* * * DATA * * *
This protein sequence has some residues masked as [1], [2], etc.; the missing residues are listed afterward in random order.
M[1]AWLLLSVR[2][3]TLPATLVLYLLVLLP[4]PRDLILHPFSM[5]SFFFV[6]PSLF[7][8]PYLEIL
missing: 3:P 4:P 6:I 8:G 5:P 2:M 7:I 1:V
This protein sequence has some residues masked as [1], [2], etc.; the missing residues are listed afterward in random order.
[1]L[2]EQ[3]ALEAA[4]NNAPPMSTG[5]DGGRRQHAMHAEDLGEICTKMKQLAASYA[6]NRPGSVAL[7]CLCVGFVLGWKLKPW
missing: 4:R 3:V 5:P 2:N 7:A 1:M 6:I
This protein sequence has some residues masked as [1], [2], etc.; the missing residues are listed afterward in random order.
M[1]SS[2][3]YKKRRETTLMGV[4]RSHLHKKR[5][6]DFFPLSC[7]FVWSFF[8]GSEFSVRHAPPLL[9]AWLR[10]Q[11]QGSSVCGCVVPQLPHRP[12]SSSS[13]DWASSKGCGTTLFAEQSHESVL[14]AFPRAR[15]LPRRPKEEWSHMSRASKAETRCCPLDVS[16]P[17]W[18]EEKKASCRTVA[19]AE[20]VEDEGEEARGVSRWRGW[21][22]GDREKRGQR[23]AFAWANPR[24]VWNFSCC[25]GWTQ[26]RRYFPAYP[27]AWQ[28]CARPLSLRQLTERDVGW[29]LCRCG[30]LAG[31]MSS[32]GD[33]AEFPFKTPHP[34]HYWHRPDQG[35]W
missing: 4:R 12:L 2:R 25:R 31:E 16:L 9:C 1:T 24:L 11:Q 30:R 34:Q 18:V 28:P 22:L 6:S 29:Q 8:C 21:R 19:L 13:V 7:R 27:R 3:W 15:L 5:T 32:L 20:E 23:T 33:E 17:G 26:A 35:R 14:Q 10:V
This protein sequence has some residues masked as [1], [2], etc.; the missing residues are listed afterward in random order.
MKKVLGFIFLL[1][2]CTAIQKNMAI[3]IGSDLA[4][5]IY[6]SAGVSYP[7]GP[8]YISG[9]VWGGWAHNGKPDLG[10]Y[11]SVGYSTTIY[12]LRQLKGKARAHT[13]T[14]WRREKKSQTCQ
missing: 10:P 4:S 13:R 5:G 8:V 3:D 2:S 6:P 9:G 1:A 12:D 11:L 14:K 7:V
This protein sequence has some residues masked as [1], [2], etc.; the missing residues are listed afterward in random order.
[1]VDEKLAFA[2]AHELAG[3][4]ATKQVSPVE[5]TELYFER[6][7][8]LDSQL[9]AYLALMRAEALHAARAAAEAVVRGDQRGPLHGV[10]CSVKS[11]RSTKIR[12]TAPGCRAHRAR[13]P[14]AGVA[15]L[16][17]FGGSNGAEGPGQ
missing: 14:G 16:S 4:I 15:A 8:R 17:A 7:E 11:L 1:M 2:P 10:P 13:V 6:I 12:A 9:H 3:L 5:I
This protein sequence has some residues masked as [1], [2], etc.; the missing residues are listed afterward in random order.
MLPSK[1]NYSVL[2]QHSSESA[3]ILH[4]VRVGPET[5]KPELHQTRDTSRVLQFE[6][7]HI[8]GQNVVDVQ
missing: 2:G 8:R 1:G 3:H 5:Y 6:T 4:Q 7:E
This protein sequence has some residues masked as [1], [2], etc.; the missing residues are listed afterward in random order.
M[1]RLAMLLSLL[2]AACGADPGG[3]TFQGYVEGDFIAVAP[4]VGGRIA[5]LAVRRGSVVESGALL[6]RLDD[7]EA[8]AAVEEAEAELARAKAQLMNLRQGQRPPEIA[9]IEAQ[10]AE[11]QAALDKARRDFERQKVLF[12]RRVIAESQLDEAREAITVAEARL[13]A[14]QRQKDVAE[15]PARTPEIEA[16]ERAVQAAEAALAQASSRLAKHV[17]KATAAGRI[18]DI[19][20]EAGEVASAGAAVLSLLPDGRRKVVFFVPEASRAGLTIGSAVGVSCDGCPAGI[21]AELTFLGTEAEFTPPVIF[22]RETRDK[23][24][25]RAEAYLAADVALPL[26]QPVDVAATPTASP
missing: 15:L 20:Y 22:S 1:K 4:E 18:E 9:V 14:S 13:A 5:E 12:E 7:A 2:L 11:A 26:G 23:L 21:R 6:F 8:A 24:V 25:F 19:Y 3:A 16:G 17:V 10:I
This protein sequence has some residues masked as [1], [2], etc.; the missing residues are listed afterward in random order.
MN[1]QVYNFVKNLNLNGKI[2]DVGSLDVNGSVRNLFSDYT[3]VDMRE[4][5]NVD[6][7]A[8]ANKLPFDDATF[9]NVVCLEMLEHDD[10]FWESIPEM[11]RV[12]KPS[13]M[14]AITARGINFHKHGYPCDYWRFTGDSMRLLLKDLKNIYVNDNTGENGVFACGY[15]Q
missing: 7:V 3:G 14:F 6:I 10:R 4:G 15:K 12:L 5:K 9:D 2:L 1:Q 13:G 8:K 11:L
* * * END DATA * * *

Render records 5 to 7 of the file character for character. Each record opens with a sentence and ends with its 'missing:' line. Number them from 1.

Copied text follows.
This protein sequence has some residues masked as [1], [2], etc.; the missing residues are listed afterward in random order.
[1]VDEKLAFA[2]AHELAG[3][4]ATKQVSPVE[5]TELYFER[6][7][8]LDSQL[9]AYLALMRAEALHAARAAAEAVVRGDQRGPLHGV[10]CSVKS[11]RSTKIR[12]TAPGCRAHRAR[13]P[14]AGVA[15]L[16][17]FGGSNGAEGPGQ
missing: 14:G 16:S 4:I 15:A 8:R 17:A 7:E 11:L 1:M 2:P 10:P 13:V 6:I 12:A 9:H 3:L 5:I
This protein sequence has some residues masked as [1], [2], etc.; the missing residues are listed afterward in random order.
MLPSK[1]NYSVL[2]QHSSESA[3]ILH[4]VRVGPET[5]KPELHQTRDTSRVLQFE[6][7]HI[8]GQNVVDVQ
missing: 2:G 8:R 1:G 3:H 5:Y 6:T 4:Q 7:E
This protein sequence has some residues masked as [1], [2], etc.; the missing residues are listed afterward in random order.
M[1]RLAMLLSLL[2]AACGADPGG[3]TFQGYVEGDFIAVAP[4]VGGRIA[5]LAVRRGSVVESGALL[6]RLDD[7]EA[8]AAVEEAEAELARAKAQLMNLRQGQRPPEIA[9]IEAQ[10]AE[11]QAALDKARRDFERQKVLF[12]RRVIAESQLDEAREAITVAEARL[13]A[14]QRQKDVAE[15]PARTPEIEA[16]ERAVQAAEAALAQASSRLAKHV[17]KATAAGRI[18]DI[19][20]EAGEVASAGAAVLSLLPDGRRKVVFFVPEASRAGLTIGSAVGVSCDGCPAGI[21]AELTFLGTEAEFTPPVIF[22]RETRDK[23][24][25]RAEAYLAADVALPL[26]QPVDVAATPTASP
missing: 15:L 20:Y 22:S 1:K 4:E 18:E 9:V 14:S 13:A 5:E 12:E 7:A 2:L 11:A 26:G 23:L 21:R 6:F 8:A 24:V 25:F 19:Y 3:A 16:G 17:V 10:I